Being so, I could not resist this book when I read the back cover. Maddy and Gabe have been best friends their whole lives. Since a very young age, they have depended on each other, not only as friends, but also as a successful pairs figure skating team. Early on, we get that Maddy has the hots for Gabe, but Gabe is your stereotypical NA man-whore and hasn't really given Maddy much serious thought. His M.O. with dating girls is "two weeks and out." This set up sounds a little bit like every cliched YA/NA book out there--but then you add the ice skating!

Maddy and Gabe, as a figure skating team, are good--exceptional, even. We follow them back and forth: practice, school, competitions, family get-togethers, and all the while they are fighting every instinct they have to be together. There is typical high school drama, but then there is also the magic of figure skating. Let's face it, if figure skating is on TV, no one in my house is changing the channel. Van Ark does a great job capturing the emotions of a competing team, as well as describing figure skating performances with beautiful detail. 

Like any YA/NA novel, there is drama, there is angst, there are misunderstandings that lead to more angst. But for some reason the added element of figure skating was fresh enough that I actually enjoyed it. Maddy and Gabe's relationship was also well-defined. It didn't feel like an insta-love, no-one-out-there-but-you trope because it seemed almost like the two should be together--they've been inseparable since elementary school.

One thing of note--this book is written in alternating point of view. I typically am very leery of books with alternating PoV because so few authors make their characters' thought process unique enough (imho) that they are believable. I feel like some times it is difficult to determine who is speaking because the male character sounds just like the female lead. Not necessarily so with The Boy Next Door. Van Ark did a nice job developing her characters' voices so that the reader understands each of them and actually cares about how he or she is seeing an interpreting things.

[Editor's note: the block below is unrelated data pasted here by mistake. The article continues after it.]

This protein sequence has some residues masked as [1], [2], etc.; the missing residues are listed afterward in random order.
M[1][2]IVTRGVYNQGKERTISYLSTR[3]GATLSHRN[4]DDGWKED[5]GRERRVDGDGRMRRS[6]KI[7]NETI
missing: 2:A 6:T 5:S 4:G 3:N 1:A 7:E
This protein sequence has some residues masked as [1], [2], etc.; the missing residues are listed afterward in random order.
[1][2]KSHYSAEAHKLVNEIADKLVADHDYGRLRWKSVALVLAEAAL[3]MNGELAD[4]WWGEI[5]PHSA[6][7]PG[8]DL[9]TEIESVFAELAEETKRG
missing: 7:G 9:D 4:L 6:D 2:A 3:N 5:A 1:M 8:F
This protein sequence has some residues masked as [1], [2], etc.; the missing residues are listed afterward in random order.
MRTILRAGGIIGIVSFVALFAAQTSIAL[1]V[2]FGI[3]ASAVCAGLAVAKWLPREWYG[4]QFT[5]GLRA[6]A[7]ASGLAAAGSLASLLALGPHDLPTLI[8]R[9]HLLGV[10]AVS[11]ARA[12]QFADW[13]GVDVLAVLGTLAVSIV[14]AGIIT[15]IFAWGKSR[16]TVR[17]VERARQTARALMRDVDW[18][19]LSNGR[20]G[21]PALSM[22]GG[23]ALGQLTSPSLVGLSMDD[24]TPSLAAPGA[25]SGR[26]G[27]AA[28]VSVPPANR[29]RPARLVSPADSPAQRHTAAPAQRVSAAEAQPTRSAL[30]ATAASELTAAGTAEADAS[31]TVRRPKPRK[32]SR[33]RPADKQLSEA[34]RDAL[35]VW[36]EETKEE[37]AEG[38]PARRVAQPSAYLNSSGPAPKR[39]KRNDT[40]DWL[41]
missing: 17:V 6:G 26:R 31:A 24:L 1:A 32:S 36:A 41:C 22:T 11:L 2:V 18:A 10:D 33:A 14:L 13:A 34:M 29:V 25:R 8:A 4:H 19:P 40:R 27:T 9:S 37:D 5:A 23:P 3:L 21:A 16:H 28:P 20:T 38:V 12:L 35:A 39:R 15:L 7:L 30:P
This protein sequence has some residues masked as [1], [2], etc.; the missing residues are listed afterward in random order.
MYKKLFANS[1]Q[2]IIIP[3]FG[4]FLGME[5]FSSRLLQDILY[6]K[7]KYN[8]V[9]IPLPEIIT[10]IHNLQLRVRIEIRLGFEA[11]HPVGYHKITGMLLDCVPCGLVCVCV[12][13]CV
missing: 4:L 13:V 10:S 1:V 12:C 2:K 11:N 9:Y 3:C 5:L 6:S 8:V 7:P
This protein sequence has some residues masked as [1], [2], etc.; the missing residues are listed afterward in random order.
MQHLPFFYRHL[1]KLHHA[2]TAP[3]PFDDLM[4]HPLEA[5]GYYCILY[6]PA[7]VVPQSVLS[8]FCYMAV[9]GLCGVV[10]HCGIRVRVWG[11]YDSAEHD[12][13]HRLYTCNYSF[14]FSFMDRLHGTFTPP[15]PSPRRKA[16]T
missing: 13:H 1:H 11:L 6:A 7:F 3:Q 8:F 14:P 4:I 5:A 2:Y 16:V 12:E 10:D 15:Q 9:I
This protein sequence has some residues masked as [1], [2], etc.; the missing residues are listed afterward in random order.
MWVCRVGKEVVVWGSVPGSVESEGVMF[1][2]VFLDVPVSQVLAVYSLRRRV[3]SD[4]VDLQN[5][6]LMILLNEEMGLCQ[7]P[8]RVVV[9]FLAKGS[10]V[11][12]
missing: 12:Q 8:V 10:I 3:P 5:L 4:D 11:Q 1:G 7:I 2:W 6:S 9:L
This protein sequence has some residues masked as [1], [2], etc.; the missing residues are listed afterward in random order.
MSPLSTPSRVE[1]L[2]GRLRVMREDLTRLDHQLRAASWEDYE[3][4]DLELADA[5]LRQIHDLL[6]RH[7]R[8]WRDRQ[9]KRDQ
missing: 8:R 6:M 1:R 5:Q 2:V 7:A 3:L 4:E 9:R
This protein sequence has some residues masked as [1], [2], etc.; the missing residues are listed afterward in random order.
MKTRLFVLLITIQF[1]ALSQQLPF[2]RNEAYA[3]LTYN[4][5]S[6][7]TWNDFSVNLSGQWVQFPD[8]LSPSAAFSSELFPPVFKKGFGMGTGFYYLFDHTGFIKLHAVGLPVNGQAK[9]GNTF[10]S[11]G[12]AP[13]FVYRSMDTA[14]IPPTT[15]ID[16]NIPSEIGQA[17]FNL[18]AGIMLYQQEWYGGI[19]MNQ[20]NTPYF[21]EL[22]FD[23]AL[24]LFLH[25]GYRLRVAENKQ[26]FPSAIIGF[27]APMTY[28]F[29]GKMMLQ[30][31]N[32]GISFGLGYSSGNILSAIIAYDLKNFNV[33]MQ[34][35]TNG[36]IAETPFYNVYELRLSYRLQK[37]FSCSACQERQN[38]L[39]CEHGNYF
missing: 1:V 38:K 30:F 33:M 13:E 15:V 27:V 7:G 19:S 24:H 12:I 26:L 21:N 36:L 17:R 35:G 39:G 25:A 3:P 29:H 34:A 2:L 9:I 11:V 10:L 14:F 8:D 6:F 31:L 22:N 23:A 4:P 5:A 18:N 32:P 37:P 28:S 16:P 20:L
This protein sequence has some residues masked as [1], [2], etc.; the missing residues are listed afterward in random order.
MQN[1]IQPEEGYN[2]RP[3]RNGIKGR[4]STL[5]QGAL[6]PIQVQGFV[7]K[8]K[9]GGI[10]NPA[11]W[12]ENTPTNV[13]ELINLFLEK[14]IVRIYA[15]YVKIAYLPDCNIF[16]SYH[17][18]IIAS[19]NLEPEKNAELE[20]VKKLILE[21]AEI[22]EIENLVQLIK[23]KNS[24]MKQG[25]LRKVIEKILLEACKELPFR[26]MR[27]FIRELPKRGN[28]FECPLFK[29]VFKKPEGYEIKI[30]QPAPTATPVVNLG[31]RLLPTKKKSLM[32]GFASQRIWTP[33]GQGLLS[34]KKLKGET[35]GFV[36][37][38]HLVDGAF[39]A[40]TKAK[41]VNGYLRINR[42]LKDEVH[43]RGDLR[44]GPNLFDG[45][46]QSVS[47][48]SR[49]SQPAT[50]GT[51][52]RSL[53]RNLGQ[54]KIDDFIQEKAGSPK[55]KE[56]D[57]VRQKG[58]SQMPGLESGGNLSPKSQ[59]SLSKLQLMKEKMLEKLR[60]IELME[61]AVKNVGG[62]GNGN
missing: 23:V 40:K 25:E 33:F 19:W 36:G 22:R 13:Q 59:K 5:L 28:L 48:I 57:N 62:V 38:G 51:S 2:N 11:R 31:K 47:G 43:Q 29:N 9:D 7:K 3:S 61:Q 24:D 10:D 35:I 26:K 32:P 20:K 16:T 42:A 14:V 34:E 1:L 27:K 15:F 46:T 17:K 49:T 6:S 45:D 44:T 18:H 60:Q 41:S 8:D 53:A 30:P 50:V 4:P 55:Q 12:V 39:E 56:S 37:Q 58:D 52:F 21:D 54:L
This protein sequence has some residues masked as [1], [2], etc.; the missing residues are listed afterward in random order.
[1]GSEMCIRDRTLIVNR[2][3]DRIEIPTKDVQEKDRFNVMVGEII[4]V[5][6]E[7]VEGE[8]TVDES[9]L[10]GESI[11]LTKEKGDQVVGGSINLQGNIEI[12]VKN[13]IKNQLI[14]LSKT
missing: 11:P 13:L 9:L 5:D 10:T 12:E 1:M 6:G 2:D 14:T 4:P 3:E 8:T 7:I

For her debut novel, Katie Van Ark gives us a fluffy tale that is entertaining and is also a fairly quick read. If this is a good example of the kind of product that will be released by SwoonReads on a consistent basis, then I will have to give that website a much closer look in the coming months!!

Thank you, Macmillan and SwoonReads, for giving me the chance to read this ARC! I enjoyed it!

Sunday, January 25, 2015

Review: Veronica Mars: Mr. Kiss and Tell, by Rob Thomas and Jennifer Graham

#9 ... three-and-a-half years later

Okay, I am back. Yesterday was the National Readathon day, and I spent most of it finishing up the newest mystery in the Veronica Mars book series.

I'm just going to tell you now, I absolutely love me some Veronica Mars. Of course, I was late to the party, binge-watching all three seasons of the TV show while living in Missouri for a 3-month internship just over a year ago. I consider myself to be fortunate, not having to wait the almost 10 agonizing years for the return of Veronica and the citizens of Neptune to the screen. For me, it seemed like the movie was Kickstarted, and suddenly there it was! I was living in Kentucky when the movie came out, and wouldn't you know, not one single theater in the whole state was showing that movie. I figured logistics out though, and saw it. And bought it. And it was glorious.

When I finally figured out that BOOKS were going to be involved, I got pretty darn excited. There were some loose ends that still needed tying up from the movie, and the books have certainly helped. The first book was The Thousand-Dollar Tan Line, which I won't be reviewing here. Instead:


Mr. Kiss and Tell
- pages: 330
- rating: 4/5

The beauty of the Veronica Mars books is found in how true they are to the voice of the original TV show. I love my imagination, but it didn't really have to work too hard to envision each of the characters or the old Neptune haunts that were often utilized in the TV show.